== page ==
Episode 3( No Comments! )

Scribed by: CB Ash in Red Lightning

Again gunshots echoed through the rain. There at the bow, Captain Hunter stood rooted to the deck, smoking pistols aimed at the monstrous form of a lightning drake which had materialized out of the clouds.

Thirty feet in length, nearly half the length of the Griffin herself, the blue-gray scaled behemoth roared in defiance as it turned to sail dangerously close to the flying schooner’s gas bag. Claws flexed and tensed, but only brushed the reinforced material, leaving it undamaged. Eyes as black as obsidian scanned the crew with a predatory glare. With a sharp pop, its leathery wings snapped against the wind, flapping to keep the beast steady on its new perch. Hot steam, wrapped in the pungent odor of overcooked fish, coiled from its mouth in ghostly tendrils. Scars lined the beast’s neck and side, old wounds from battles won long ago.

Hunter fired twice more, his shots skimming just past the glistening blue gray scales of the beast. Its black-rimmed, red maw opened in a roaring reply, and Hunter dove to safety as a bolt of deep red lightning scarred the deck where he’d stood. Wood exploded in a shower of splinters while fire erupted where the bolt struck the deck. Taking a sharp turn on the high winds, the drake dipped out of view past the stern.

Quickly, the crew scrambled for their weapons. Some appeared with pistols and knives, others with rifles. O’Fallon handed a revolver to Krumer, who nodded his thanks, then checked the cylinder. Satisfied, the first mate raised his voice.

“Watch sharp! It will make another pass.”

Wind tossed loose rigging, tugging at the oilcloth slickers of the crew as a nearby lightning from the storm danced between clouds, arcing across the port side netting with a crackle. Still, no sign of the drake appeared. After a moment, Hunter stirred from the bow and eased towards the railing while flexing his grip on the pistols. Krumer walked up beside him. Below them both, the clouds boiled, with blue-white bolts of lightning leaping between cloud banks like mischievous imps. All the while, the ship plunged ahead, cutting through the gray mists of storm clouds like a knife.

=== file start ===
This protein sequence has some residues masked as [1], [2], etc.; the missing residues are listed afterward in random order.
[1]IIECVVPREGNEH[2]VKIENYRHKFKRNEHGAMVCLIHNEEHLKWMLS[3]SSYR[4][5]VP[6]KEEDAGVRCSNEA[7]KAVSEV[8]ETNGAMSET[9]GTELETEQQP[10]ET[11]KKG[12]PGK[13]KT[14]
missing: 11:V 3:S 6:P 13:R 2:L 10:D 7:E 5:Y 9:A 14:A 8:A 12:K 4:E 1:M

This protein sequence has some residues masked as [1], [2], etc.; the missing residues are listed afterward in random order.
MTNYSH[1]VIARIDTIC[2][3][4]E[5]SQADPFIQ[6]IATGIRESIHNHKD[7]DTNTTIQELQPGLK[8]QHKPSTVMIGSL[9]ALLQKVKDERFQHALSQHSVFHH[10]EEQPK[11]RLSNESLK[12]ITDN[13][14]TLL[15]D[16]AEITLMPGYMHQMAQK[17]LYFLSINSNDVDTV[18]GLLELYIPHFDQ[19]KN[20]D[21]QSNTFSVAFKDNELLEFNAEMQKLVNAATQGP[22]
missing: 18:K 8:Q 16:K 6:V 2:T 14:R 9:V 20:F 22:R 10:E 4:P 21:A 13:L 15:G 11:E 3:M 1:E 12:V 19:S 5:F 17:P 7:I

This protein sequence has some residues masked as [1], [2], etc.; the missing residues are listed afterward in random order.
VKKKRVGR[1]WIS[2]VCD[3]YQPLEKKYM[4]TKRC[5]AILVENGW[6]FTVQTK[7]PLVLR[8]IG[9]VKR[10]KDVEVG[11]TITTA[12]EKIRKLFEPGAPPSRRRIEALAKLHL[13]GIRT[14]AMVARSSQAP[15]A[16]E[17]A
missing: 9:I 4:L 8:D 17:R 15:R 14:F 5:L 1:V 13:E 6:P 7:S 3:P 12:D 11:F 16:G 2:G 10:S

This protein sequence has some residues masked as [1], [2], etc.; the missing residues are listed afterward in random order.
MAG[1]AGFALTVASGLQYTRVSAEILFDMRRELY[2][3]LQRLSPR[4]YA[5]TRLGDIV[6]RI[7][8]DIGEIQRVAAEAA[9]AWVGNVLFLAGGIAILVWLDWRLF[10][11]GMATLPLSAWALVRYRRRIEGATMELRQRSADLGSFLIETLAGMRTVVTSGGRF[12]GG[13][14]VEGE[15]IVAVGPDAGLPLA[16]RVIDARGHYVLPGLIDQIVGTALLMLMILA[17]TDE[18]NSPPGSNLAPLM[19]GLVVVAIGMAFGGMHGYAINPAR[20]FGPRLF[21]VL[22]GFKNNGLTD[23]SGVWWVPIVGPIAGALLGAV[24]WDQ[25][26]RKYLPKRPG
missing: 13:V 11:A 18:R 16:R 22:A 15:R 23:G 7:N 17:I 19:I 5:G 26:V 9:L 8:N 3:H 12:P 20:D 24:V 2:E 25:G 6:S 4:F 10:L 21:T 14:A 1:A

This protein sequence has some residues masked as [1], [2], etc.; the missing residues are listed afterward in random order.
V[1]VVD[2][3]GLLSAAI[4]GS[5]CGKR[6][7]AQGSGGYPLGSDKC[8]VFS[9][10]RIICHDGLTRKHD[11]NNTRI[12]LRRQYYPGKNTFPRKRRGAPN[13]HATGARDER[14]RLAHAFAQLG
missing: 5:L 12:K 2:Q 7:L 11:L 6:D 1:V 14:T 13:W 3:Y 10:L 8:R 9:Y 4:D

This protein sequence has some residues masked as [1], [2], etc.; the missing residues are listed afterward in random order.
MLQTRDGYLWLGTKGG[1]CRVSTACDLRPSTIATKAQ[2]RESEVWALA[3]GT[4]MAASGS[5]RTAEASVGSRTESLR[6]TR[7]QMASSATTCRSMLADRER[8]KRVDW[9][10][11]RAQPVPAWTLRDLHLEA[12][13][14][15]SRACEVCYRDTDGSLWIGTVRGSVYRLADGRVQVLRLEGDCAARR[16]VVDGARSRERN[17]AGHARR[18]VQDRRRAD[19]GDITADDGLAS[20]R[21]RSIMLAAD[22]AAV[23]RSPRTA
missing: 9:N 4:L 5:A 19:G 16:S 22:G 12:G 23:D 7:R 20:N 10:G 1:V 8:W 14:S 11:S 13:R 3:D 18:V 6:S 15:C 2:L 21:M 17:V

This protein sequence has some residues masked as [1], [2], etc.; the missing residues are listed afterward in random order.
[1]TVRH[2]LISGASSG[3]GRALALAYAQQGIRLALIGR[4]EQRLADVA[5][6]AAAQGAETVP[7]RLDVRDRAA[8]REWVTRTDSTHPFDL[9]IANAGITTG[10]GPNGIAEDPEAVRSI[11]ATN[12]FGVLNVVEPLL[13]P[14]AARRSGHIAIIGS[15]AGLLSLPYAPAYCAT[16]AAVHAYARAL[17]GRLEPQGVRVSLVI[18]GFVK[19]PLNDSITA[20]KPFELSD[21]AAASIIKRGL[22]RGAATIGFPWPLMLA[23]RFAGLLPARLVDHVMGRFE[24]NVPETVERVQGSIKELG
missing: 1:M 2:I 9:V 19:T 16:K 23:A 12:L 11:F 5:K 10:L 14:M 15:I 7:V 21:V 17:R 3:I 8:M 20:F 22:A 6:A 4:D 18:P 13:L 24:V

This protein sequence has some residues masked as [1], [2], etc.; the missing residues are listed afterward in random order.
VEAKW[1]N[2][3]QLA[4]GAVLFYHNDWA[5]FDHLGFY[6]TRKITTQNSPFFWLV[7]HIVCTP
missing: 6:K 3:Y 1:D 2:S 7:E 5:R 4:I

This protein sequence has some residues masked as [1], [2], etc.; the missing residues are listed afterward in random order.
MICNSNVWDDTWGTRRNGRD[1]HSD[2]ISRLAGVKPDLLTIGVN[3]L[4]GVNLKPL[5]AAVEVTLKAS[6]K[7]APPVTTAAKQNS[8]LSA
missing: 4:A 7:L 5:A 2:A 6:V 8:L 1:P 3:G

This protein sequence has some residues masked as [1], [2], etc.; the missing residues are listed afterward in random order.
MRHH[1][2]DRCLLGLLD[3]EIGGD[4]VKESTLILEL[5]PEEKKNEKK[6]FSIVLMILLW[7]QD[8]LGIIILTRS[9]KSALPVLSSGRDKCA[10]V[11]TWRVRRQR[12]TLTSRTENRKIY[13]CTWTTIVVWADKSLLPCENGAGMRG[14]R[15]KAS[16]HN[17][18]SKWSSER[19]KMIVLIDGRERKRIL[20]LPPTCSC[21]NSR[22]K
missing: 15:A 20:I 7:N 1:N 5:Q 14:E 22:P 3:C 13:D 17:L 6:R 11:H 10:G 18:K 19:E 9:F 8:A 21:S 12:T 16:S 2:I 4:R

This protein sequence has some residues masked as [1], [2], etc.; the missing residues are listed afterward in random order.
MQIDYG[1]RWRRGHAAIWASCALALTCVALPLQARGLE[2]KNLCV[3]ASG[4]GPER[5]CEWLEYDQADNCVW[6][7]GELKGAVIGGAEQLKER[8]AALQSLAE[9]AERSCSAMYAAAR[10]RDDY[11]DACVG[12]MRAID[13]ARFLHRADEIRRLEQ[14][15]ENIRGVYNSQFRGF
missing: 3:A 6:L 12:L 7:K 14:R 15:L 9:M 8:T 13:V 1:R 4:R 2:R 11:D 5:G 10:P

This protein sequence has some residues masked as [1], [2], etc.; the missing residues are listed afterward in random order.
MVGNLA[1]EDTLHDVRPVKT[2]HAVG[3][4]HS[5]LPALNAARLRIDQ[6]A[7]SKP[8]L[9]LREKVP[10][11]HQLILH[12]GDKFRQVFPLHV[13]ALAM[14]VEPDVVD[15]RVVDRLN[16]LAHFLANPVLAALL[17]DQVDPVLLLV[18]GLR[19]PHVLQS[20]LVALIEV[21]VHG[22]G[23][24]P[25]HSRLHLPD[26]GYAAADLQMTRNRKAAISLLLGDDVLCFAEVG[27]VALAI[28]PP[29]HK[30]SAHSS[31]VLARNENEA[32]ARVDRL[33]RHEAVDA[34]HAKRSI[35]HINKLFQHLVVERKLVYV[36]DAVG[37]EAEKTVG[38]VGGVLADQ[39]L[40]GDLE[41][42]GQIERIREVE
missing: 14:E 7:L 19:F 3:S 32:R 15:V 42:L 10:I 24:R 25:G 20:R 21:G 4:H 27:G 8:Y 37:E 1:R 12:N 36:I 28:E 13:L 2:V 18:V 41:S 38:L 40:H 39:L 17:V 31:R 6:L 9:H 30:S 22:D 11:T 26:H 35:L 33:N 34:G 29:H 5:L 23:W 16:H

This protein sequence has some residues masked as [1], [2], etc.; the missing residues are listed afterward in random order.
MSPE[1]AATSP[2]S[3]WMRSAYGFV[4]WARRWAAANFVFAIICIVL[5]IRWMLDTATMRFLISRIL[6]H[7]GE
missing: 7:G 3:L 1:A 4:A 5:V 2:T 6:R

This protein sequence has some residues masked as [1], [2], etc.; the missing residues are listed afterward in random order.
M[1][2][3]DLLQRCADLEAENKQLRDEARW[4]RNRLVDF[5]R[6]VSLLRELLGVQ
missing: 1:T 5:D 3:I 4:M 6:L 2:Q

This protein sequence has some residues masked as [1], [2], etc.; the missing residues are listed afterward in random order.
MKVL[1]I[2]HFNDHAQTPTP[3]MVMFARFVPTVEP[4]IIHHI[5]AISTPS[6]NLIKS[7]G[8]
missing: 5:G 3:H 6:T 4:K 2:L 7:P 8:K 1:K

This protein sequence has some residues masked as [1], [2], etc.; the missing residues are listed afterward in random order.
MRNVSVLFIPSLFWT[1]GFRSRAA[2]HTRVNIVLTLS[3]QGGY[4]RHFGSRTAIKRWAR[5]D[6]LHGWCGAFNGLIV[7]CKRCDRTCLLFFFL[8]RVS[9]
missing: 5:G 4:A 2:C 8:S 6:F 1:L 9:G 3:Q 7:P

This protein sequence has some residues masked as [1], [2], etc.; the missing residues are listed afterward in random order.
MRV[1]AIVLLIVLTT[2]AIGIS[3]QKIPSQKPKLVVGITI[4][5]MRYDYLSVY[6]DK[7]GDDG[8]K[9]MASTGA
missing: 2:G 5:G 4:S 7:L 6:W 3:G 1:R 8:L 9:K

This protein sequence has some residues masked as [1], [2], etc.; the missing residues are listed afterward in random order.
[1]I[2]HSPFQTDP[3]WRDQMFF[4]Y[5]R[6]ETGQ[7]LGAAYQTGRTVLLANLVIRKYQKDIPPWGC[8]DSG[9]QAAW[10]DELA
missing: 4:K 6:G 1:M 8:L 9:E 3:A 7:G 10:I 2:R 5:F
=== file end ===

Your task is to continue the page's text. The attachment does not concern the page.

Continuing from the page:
“Bad Omen. You’ll ruin a good pistol grip that way,” Krumer said casually.

Hunter smiled grimly, realizing he was clenching his clockwork hand again. “It’ll be back.”

“Of that I’ve no doubt. It’s been stung, but not enough to send it away.” Krumer’s eyes searched the rolling clouds while lighting danced frantically through the sky. “Are you feeling well?”

“I’m fine, just … remembering.” Hunter replied.

“About the one that took your hand?” Krumer asked, giving the captain a quizzical glance.

“Yes.” The captain sighed heavily, wiping rain from his eyes. “Hard memory, that.”

“Be wary of this one. I would hate for you to gain another bad omen,” the first mate warned, while turning his eyes back to the furious clouds surrounding the ship.

Hunter barked a short laugh. “Point taken!”

The two chuckled, then returned to scanning the storm. Beyond the railing, gray clouds coiled and swirled thickly like a gray soup being constantly churned in a bowl. Rain fell in alternating sheets, drenching ship and crew alike. The wind howled and tugged at the rigging, making the rope twist and crackle as it stretched. However, despite the enthusiasm of the weather, nothing else moved in the clouds.

“It should have struck by now.” Krumer said warily.

Hunter frowned. “Something’s wrong about this, all of this. It’s angry, but why I’ll be bloody well damned if I know.”

Whitehorse pointed towards a massive shape moving in the soupy clouds, “There! I saw a wing! To arms!”

Almost in reply a shadow broke through the clouds, obscuring the deck. In the next moment an ear-splitting roar muffled any peals of thunder. Through the clouds, the drake dove for the deck, tearing through a few lines of rigging as it landed on the coil of steel mesh stowed on the Griffin’s starboard side.

Hunter backed a few steps away from the beast, being already at point blank range for his sidearms. In a blur, he raised his brace of pistols and fired. His shots were too hasty and the bullets glanced off the drake’s tough hide, skidding along the thicker scales layered at the top of its shoulder. Angered, it swiped a large claw at the captain, tossing him up and back across the deck. He came to a sudden, hard stop against the main mast.

“So much for that idea,” he muttered while he flipped open the pistols, dumped the spent shells, and reloaded.

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